[EM] A new election method...

Buddha Buck bmbuck at 14850.com
Thu Aug 9 11:55:11 PDT 2001

As a demonstration as to how easy it is to come up with a new election 
method, here's a technique that popped into my head in reaction to Roy's 
questions concerning elimination ballots and monotonicity.  I'm not 
claiming that this method is monotonic -- I'm not quite good enough to 
prove it -- but this method does have some features which might appeal to 
IRV supporters:

1.  It is an elimination method.
2.  It uses a ranked ballot.
2.  It utilizes first-place information, although not in the same way as IRV
3.  At any stage, it is acceptable to terminate the procedure if any one 
candidate has a majority of first-place votes.

It is also a Condorcet method, in that if a Condorcet winner exists, that 
winner will be elected.

Here it goes...

Based on a ranked ballot, list the candidates in order of descending 
first-place votes (if there is a tie, compare the number of 2nd-place 
votes, etc, to establish an order.  If two candidates (out of  N) have 
exactly the same number of 1st place, 2nd place, ... Nth place votes, list 
them in alphabetical order).

Use this listing as a seed for a single-elimination tournament, with a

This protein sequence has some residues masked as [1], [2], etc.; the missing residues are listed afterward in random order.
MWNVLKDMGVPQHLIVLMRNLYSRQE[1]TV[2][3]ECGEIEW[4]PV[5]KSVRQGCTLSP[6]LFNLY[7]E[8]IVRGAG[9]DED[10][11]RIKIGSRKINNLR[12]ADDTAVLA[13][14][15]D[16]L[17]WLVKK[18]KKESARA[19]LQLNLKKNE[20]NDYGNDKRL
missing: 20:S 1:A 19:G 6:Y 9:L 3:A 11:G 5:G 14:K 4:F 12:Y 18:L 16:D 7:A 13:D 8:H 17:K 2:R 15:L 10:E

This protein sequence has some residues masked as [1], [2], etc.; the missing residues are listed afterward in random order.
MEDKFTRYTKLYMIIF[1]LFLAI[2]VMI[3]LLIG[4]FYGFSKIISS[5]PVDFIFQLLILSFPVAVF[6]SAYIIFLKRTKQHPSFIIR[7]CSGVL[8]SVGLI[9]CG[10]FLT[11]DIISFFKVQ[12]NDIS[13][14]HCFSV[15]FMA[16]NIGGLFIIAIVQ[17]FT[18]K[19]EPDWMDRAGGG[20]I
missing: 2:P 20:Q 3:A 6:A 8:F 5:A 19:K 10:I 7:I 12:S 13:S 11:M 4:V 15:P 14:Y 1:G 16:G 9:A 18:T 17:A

candidate advancing in the tournament if he, compared head-to-head with his 
opponent, is defeated.

Eliminate the "winner" of the single-elimination tournament, and 
relist/eliminate, etc until a single candidate remains.

Example:  Four candidates


Listed in 1st-place order:
70 C
50 B     B
50 D    D    D
30 A

More people prefer C to B (120:80), more prefer A to D (105:95), and more 
prefer B to D (120:80), so D is eliminated.

Round 2...

030 ABC
030 BAC
020 BCA
120 CBA

Listed in 1st-place order,

120 C
050 B     B
030 A    A     A

More prefer C to B (120:80), More prefer B to A (170:30), so A is eliminated

Round 3:

080 BC
120 CB

Listed in 1st place order:

120 C
080 B     B

More prefer C to B, so B is eliminated.

Round 4:

200 C

C wins.

Is that method clear?

Since no candidate is eliminated unless another candidate defeats him 
pairwise, the Condorcet Winner (if one exists) cannot be eliminated and 
therefor must win.

How would someone go about examining this method for monotonicity?


More information about the Election-Methods mailing list